Suspension syndrome

Deana Slovjaková, MD, Tomáš Gyönyör, Tatiana Králiková

Whether performing high-altitude work or recreational and sport climbing activities, you may encounter the issue of suspension syndrome. It is a life-threatening situation characterized by syncope as a result of brain hypoperfusion, which can develop due to prolonged passive sitting in a harness. Resolving this algorithm, you will gain the knowledge of suspension syndrome prevention, which can be utilized by anyone in such a situation, as well as the knowledge of necessary steps in mountain rescue of two climbers, one conscious and one unconscious.

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Aleš Křiváček, MD Physician, Department of Ortopaedic Surgery, Hospital České Budějovice, Czech Republic

Few professional rescuers in our country have come across a patient with suspension syndrome, previously called suspension trauma, during their practice. It is a condition that can easily lead to a patient’s death when the rescuers do not know the process of its development and basic principles of first aid. Due to the low frequency of these cases, disputable rescue methods were often described in the literature until recently. Thanks to the doctor Roger Mortimer‘s work in 2011, an international research of pathophysiology of this condition began and based on the results modern recommendations are presented, especially how to prevent the onset of this syndrome and what to do in case the syndrome has already developed. I appreciate that the website AKUTNĚ.CZ took the opportunity to pass on the knowledge of these current practices in an interesting way to professionals who, considering not only a massive increase in interest in sports like rock climbing, speleology or paragliding, but also high-altitude workers, who are being seen at work more often than before, may experience an accident complicated by a passive suspension in a harness more often.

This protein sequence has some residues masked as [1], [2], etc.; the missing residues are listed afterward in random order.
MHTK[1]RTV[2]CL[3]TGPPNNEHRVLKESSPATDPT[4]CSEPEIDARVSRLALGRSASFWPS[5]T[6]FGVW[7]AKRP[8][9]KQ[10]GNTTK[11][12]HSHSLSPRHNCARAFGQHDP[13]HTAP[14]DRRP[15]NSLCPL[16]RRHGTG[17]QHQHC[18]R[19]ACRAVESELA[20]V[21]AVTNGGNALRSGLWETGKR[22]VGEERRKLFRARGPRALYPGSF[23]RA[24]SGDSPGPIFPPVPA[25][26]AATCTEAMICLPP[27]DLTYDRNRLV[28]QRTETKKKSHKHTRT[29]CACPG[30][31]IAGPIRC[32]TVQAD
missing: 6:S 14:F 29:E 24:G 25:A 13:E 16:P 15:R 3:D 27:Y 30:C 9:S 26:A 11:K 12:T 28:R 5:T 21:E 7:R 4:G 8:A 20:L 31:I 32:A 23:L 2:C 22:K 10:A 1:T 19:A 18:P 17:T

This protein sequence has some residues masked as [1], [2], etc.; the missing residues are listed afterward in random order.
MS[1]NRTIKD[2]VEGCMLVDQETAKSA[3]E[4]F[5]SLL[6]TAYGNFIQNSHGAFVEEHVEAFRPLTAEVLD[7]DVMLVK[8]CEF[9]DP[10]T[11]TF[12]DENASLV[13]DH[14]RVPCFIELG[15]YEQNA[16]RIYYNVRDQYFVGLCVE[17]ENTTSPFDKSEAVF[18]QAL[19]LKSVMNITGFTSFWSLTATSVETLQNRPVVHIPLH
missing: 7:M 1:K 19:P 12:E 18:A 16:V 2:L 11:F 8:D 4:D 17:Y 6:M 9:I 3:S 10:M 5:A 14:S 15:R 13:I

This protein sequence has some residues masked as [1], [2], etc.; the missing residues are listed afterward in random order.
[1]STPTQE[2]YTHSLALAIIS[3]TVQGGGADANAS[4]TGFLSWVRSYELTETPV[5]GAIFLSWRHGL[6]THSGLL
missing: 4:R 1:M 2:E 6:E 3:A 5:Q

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PASQUIER, Mathieu, YERSIN, Bertrand, VALLOTTON, Laurent and CARRON, Pierre-Nicolas, 2011. Clinical Update: Suspension Trauma. Wilderness & Environmental Medicine [online]. 1 June 2011. Vol. 22, no. 2, p. 167–171. [Accessed 1 April 2020]. DOI 10.1016/j.wem.2010.12.006. Available from: https://www.wemjournal.org/article/S1080-6032(10)00402-3/abstract

RAUCH, Simon, SCHENK, K., STRAPAZZON, G., DAL CAPPELLO, T., GATTERER, H., PALMA, M., ERCKERT, M., OBERHUBER, L., BLIEMSRIEDER, B., BRUGGER, H. and PAAL, P., 2019. Suspension syndrome: a potentially fatal vagally mediated circulatory collapse—an experimental randomized crossover trial. European Journal of Applied Physiology [online]. 1 June 2019. Vol. 119, no. 6, p. 1353–1365. [Accessed 1 April 2020]. DOI 10.1007/s00421-019-04126-5. Available from: https://doi.org/10.1007/s00421-019-04126-5

RAUCH, Simon, SCHENK, Kai, GATTERER, Hannes, ERCKERT, Martin, OBERHUBER, Lukas, BLIEMSRIEDER, Bernhard, CAPPELLO, Tomas Dal, BRUGGER, Hermann, PAAL, Peter and STRAPAZZON, Giacomo, 2019. Venous Pooling in Suspension Syndrome Assessed with Ultrasound. Wilderness & Environmental Medicine [online]. 13 December 2019. Vol. 0, no. 0. [Accessed 1 April 2020]. DOI 10.1016/j.wem.2019.08.012. Available from: https://www.wemjournal.org/article/S1080-6032(19)30164-4

S, Leal, F, Becker, H, Nespoulet, P, Zellner and E, Cauchy, 2016. Proposal of an Effective Algorithm to Manage Suspension Trauma in the Field. Trauma & Acute Care [online]. 27 May 2016. Vol. 1, no. 2. [Accessed 1 April 2020]. Available from: https://trauma-acute-care.imedpub.com/abstract/proposal-of-an-effective-algorithm-to-manage-suspension-trauma-in-the-field-9385.html

inserted: 8. 5. 2020 | last modified on: 1. 6. 2020

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